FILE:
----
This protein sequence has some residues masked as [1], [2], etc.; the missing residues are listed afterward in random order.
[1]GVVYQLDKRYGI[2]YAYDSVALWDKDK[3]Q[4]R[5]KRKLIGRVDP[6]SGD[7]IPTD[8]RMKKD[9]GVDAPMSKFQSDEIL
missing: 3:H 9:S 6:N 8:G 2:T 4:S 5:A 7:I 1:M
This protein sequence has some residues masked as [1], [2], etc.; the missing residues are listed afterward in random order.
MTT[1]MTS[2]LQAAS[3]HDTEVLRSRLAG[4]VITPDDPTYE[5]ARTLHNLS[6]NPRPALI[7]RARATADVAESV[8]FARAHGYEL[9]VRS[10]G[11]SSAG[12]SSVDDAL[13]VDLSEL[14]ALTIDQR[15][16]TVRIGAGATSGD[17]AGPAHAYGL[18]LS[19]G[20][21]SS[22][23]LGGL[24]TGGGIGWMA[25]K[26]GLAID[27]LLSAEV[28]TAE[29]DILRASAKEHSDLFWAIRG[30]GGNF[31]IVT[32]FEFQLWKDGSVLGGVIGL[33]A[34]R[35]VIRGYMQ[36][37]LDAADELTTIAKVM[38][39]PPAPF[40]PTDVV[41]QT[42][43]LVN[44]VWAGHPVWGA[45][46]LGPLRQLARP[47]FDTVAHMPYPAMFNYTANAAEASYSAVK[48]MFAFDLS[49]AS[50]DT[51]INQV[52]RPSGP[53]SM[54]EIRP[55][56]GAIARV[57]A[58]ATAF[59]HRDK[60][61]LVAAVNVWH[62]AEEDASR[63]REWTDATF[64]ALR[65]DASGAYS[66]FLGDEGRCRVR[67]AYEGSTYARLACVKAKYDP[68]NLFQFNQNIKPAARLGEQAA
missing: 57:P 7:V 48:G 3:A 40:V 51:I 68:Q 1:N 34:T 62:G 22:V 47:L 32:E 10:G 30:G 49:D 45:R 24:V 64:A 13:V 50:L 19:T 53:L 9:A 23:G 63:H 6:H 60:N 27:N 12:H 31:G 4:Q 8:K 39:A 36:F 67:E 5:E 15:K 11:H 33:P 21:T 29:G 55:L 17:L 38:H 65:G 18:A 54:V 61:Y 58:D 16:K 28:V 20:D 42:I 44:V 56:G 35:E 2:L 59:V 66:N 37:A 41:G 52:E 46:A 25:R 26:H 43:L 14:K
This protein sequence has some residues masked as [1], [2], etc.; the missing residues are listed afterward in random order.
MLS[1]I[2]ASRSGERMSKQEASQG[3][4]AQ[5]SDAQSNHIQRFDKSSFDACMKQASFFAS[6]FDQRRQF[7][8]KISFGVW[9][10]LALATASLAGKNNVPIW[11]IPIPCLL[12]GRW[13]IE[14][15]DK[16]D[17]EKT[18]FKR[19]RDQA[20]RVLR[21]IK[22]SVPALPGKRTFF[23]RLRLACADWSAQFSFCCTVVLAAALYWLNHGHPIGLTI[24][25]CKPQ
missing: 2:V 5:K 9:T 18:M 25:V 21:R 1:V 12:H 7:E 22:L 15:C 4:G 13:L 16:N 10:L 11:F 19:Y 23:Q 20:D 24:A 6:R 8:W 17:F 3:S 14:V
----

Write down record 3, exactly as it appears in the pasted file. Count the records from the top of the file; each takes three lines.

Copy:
This protein sequence has some residues masked as [1], [2], etc.; the missing residues are listed afterward in random order.
MLS[1]I[2]ASRSGERMSKQEASQG[3][4]AQ[5]SDAQSNHIQRFDKSSFDACMKQASFFAS[6]FDQRRQF[7][8]KISFGVW[9][10]LALATASLAGKNNVPIW[11]IPIPCLL[12]GRW[13]IE[14][15]DK[16]D[17]EKT[18]FKR[19]RDQA[20]RVLR[21]IK[22]SVPALPGKRTFF[23]RLRLACADWSAQFSFCCTVVLAAALYWLNHGHPIGLTI[24][25]CKPQ
missing: 2:V 5:K 9:T 18:M 25:V 21:R 1:V 12:H 7:E 22:L 15:C 4:G 13:L 16:N 10:L 11:F 19:Y 23:Q 20:D 24:A 6:R 8:W 17:F 3:S 14:V